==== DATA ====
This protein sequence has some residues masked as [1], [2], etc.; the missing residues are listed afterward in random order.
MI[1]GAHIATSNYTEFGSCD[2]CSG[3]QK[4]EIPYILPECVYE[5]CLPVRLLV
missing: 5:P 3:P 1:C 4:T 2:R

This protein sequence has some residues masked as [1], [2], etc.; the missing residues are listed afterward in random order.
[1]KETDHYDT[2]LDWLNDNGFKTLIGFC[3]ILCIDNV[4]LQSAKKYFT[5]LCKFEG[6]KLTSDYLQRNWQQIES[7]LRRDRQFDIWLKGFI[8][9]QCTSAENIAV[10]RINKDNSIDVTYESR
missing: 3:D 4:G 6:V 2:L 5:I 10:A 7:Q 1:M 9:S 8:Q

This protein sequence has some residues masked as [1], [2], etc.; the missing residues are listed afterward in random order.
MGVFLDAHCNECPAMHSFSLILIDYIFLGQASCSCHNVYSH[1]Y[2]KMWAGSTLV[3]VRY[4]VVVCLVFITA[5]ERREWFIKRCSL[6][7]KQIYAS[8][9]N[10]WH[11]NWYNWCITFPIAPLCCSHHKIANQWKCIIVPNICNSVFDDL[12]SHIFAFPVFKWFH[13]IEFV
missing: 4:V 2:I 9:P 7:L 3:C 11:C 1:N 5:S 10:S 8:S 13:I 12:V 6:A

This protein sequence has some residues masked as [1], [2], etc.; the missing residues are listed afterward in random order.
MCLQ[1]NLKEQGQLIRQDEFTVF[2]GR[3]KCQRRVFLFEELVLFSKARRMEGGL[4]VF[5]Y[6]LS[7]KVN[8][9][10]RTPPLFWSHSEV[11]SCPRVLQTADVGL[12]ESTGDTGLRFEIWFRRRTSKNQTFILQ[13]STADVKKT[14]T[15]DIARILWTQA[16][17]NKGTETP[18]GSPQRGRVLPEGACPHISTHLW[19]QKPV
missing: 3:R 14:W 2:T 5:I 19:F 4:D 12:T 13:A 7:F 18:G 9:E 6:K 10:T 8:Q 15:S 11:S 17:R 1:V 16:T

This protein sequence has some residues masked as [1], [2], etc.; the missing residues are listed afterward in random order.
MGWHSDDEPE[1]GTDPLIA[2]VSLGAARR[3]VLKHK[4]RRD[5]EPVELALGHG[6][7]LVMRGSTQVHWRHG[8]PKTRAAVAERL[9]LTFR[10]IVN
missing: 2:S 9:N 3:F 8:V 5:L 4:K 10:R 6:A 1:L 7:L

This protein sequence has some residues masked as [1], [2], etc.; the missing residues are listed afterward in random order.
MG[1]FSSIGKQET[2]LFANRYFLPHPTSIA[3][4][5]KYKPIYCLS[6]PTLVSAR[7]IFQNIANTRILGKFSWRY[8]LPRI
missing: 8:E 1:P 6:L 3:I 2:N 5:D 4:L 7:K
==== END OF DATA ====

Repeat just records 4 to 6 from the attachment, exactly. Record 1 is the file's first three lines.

This protein sequence has some residues masked as [1], [2], etc.; the missing residues are listed afterward in random order.
MCLQ[1]NLKEQGQLIRQDEFTVF[2]GR[3]KCQRRVFLFEELVLFSKARRMEGGL[4]VF[5]Y[6]LS[7]KVN[8][9][10]RTPPLFWSHSEV[11]SCPRVLQTADVGL[12]ESTGDTGLRFEIWFRRRTSKNQTFILQ[13]STADVKKT[14]T[15]DIARILWTQA[16][17]NKGTETP[18]GSPQRGRVLPEGACPHISTHLW[19]QKPV
missing: 3:R 14:W 2:T 5:I 19:F 4:D 12:T 13:A 7:F 18:G 9:E 6:K 10:T 8:Q 15:S 11:S 17:R 1:V 16:T

This protein sequence has some residues masked as [1], [2], etc.; the missing residues are listed afterward in random order.
MGWHSDDEPE[1]GTDPLIA[2]VSLGAARR[3]VLKHK[4]RRD[5]EPVELALGHG[6][7]LVMRGSTQVHWRHG[8]PKTRAAVAERL[9]LTFR[10]IVN
missing: 2:S 9:N 3:F 8:V 5:L 4:K 10:R 6:A 1:L 7:L

This protein sequence has some residues masked as [1], [2], etc.; the missing residues are listed afterward in random order.
MG[1]FSSIGKQET[2]LFANRYFLPHPTSIA[3][4][5]KYKPIYCLS[6]PTLVSAR[7]IFQNIANTRILGKFSWRY[8]LPRI
missing: 8:E 1:P 6:L 3:I 2:N 5:D 4:L 7:K